Why are Jeje Nehamiah Baki’s Muslim in-laws so hostile? Could it have something to do with the traditional Islamic prohibition — indeed, a death sentence — on those who leave Islam, a prohibition rooted in the words of Muhammad? Western Muslim spokesmen have frequently assured us that no such prohibition exists. Yet stories like this one are not hard to find.
Islamic Tolerance Alert: “Chad: Convert Loses Family Members For His Faith: Muslim in-laws seize his wife, kill his young son,” from Compass Direct (thanks to all who sent this in):
ZALANGA, Nigeria, February 7 (Compass Direct News) — A little over a year after becoming a Christian in Ngudungudu, Chad in December 1995, Jeje Nehamiah Baki left the town to meet up with his nomadic family in the wilderness.
His wife had already returned to her parents and their nomadic lifestyle, and Baki, a former Muslim and nomadic Fulani of the Bororo dialect in Chad, was looking forward to reuniting with her and their two children. But he said his father-in-law, having learned of his conversion, seized his wife and would allow her to go back with him only if Baki renounced his Christian faith.
“When I returned to take my wife and children away, my father-in-law told me point blank that he would not allow his daughter to stay with me, an infidel,” Baki told Compass. “In spite of all entreaties, my father-in-law refused to allow me to take my wife and children.”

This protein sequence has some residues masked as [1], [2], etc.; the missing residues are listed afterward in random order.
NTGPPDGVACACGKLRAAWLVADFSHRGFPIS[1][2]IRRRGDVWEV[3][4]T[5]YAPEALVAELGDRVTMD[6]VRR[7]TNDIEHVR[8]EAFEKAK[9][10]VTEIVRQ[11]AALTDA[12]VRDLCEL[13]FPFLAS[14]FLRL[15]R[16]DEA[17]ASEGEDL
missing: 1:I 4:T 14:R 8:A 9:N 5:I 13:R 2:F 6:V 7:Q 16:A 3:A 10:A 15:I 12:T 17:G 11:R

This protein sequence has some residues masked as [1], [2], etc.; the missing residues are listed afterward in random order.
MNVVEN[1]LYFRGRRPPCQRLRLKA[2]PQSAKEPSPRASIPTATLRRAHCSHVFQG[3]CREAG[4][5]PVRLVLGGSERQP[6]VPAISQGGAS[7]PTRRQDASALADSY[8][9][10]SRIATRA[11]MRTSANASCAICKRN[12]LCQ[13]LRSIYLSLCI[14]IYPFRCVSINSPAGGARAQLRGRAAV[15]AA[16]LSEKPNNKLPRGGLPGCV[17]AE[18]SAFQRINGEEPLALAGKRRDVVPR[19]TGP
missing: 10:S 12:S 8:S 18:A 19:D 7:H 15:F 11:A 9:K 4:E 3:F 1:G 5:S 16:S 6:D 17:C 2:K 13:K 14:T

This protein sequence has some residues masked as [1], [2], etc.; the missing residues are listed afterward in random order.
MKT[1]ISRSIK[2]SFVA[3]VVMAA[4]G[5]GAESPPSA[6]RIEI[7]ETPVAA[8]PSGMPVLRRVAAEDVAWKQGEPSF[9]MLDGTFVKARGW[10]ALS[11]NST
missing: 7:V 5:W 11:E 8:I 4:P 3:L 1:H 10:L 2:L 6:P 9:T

For one year, Baki faced threats from family members to renounce his Christian faith. He refused, moving with them in their lives as nomadic cattle people. For about 30 minutes daily, he said, he would sit under a tree reading the Bible and praying as the cows grazed.
Threatened by his in-laws” hostilities, Baki eventually left without his family. A few years later, he returned to try to convince his father-in-law to allow him to retrieve his wife and children. In the course of this confrontation, his father-in-law killed Baki’s young son on August 18, 2002.
“At the end of it all, he murdered my first son, Joshua, by poisoning him,” Baki said. “Having lost my first child, and with threats to my life, I had to leave without my wife, but [returning later] only succeeded in taking away our second son.”…
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